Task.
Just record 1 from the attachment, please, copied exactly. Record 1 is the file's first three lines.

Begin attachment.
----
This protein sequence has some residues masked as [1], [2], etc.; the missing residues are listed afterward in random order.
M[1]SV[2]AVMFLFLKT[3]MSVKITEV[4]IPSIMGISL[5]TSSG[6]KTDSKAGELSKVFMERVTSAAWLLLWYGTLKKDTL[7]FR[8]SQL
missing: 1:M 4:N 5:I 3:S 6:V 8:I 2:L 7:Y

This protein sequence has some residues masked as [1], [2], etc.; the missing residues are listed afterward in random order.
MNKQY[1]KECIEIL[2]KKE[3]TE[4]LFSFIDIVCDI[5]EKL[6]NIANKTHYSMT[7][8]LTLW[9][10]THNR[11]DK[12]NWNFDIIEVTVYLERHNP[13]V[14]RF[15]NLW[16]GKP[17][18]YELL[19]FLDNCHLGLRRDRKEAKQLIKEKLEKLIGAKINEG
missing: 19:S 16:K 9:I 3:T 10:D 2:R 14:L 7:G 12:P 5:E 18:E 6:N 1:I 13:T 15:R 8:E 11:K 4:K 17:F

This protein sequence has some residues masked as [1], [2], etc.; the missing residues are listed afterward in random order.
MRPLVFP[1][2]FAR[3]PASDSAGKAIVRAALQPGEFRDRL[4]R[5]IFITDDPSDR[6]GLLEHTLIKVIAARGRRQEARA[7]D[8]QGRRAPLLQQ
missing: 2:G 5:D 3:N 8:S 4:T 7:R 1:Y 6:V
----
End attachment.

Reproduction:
This protein sequence has some residues masked as [1], [2], etc.; the missing residues are listed afterward in random order.
M[1]SV[2]AVMFLFLKT[3]MSVKITEV[4]IPSIMGISL[5]TSSG[6]KTDSKAGELSKVFMERVTSAAWLLLWYGTLKKDTL[7]FR[8]SQL
missing: 1:M 4:N 5:I 3:S 6:V 8:I 2:L 7:Y